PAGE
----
I was very defensive at first, and found myself reacting by trying to convince her of the validity of my beliefs. She would gently say, “Just take it to the Lord in prayer”—convinced that the Lord would show me the error of my ways.
I did take it to prayer. I experienced a lot of turmoil and struggle. I always believed that the Eucharist was a very important means of grace in order for us to grow in holiness. But, she didn’t partake in the Eucharist, and she seemed to be much holier than I was. I found myself faced with doubts about my faith. I began to think that maybe the Eucharist wasn’t as important as I thought it was—or—she wasn’t as holy as I thought she was. One minute I was judging her and looking for faults in her, and the next minute I was doubting my own beliefs.
It was a very painful and difficult struggle.
I put my hand on his shoulder and he pulled away in anger.
I told him I would pray for him. In the meantime, we were preparing to go on a pilgrimage to Rome. There were about 15 people from our parish going, including our Chaplain. When we got to Rome, our priest prepared to say the Mass for us in the little chapel over the tomb of St. Peter. Father started by asking us how many wanted to receive communion.
He counted out the hosts. After he began the Mass, and other people--not in our group—saw that there was a Mass going on, they began to pack into that little chapel. After communion, I said to my husband, “the Lord multiplied the hosts!” My husband said, “No, I didn’t go because I didn’t think there would be enough, and others probably didn’t go either.”
I said, “No, the Lord multiplied the hosts!”
After Mass, our priest came up to my husband and myself and said, “You don’t have to believe this, but—I counted out 15 hosts to consecrate, and at communion time, I broke 5 in half—then, I got angry and thought to myself, if there isn’t enough, they can just go without. There were at least 60 people that came up for communion and I had exactly enough for everyone.
I think the Lord is trying to tell me that all those who come to me hungry, will not go away empty.” The priest was healed of this problem of anger—it no longer bothered him if there was not enough hosts.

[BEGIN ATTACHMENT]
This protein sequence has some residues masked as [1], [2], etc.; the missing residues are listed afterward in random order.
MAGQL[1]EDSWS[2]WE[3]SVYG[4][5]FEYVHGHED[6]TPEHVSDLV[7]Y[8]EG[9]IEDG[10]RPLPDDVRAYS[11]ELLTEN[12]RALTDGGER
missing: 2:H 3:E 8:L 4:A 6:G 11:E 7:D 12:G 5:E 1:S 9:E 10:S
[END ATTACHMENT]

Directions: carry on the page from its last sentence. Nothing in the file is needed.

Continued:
Two days later, my husband and I went to Sunday Mass at St. Peters on our own. Every altar in the Basilica was packed with people. Finally, I saw two young priests carrying a ciborium. I told my husband, “lets follow them—they must be going to say mass.”
They found an empty altar and began to prepare for Mass. They were American. People began to gather around the altar, and the young priest asked, “How many would like to receive communion?”
Then he counted out the hosts. After he began the Mass, more people arrived and packed around the altar. When the young priest got to his homily, he seemed to trip over his words—nothing came out right.
I thought to myself, “I’ll bet this is his first Mass.” It just seemed to me as though the priest looked up to God and said, “Why did you ever choose me?”
This priest also ended up with exactly enough hosts for everyone who came up to receive. This time, my husband recognized the miracle and acknowledged that the Lord had multiplied the hosts. The next day, our group—led by our priest—went on a tour of the North American Seminary. Suddenly, our priest came running up to us—he had been talking to one of the priests who were at the Mass that my husband and I had gone to the day before.
As far as I know, no one other than my husband, myself, and the priests that celebrated the Masses, noticed these miracles. In both of these miracles of multiplication of the hosts, the priests experienced spiritual healing—which was the greater miracle.
It amazed me that these miracles could take place right under our noses—with so many people present—yet, only a few of us were able to see it. Not only were the priests healed, but I also experienced a healing. It was as though scales fell from my eyes. I realized that the Eucharist is a gift, and my faith in it is a gift.
I realized how powerful a gift this is to those who have faith. At the same time, I realized that the Lord meets everyone where they are at—that He will use any means He can to give grace to those who believe in Him. I realized that my friend could become holy—become a great saint—as long as she is faithful to what the Lord gives to her—with or without the Eucharist. My healing was from the effects of dualism—a black and white, either, or mentality.
The best interpretation of the word “heresy” that I have heard is: “Heresy is when one truth is so magnified that it excludes another.”
When I returned home, I was able to love and accept my friends without giving up my own faith or beliefs. In fact, my devotion to the Lord’s presence in the Eucharist was increased a hundred fold.